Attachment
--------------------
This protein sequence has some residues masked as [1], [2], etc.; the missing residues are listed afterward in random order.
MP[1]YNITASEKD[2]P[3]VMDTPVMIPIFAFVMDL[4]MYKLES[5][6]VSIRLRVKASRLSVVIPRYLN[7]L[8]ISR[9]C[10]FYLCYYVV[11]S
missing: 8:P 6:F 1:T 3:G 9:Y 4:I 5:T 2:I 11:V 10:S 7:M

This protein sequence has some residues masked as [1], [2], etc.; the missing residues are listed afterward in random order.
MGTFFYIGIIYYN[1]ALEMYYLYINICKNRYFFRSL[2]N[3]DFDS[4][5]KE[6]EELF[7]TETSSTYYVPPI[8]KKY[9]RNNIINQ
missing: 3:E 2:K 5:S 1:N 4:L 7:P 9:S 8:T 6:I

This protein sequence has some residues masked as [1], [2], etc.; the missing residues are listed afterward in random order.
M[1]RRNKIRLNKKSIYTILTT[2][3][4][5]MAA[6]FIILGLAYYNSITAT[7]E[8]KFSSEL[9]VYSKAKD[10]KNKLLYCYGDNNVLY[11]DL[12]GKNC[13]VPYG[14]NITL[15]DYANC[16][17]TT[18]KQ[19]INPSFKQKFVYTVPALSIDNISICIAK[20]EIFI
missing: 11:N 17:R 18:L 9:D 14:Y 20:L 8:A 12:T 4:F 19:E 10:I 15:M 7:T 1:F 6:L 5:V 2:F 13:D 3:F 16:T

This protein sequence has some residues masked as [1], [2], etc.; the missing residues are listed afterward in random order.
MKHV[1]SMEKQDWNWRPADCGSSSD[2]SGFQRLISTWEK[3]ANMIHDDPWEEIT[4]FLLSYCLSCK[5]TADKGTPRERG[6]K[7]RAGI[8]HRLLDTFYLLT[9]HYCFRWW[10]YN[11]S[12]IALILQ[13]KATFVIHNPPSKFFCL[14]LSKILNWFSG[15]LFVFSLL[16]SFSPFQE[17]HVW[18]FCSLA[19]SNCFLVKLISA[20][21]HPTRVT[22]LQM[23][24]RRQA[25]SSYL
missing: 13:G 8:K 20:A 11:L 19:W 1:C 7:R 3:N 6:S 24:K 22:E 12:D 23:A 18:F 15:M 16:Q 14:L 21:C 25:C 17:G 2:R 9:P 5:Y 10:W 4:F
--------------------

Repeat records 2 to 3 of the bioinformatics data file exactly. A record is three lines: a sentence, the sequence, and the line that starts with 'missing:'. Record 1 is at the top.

This protein sequence has some residues masked as [1], [2], etc.; the missing residues are listed afterward in random order.
MGTFFYIGIIYYN[1]ALEMYYLYINICKNRYFFRSL[2]N[3]DFDS[4][5]KE[6]EELF[7]TETSSTYYVPPI[8]KKY[9]RNNIINQ
missing: 3:E 2:K 5:S 1:N 4:L 7:P 9:S 8:T 6:I

This protein sequence has some residues masked as [1], [2], etc.; the missing residues are listed afterward in random order.
M[1]RRNKIRLNKKSIYTILTT[2][3][4][5]MAA[6]FIILGLAYYNSITAT[7]E[8]KFSSEL[9]VYSKAKD[10]KNKLLYCYGDNNVLY[11]DL[12]GKNC[13]VPYG[14]NITL[15]DYANC[16][17]TT[18]KQ[19]INPSFKQKFVYTVPALSIDNISICIAK[20]EIFI
missing: 11:N 17:R 18:L 9:D 14:Y 20:L 8:A 12:T 4:F 19:E 10:I 15:M 7:T 1:F 6:L 5:V 2:F 13:D 3:F 16:T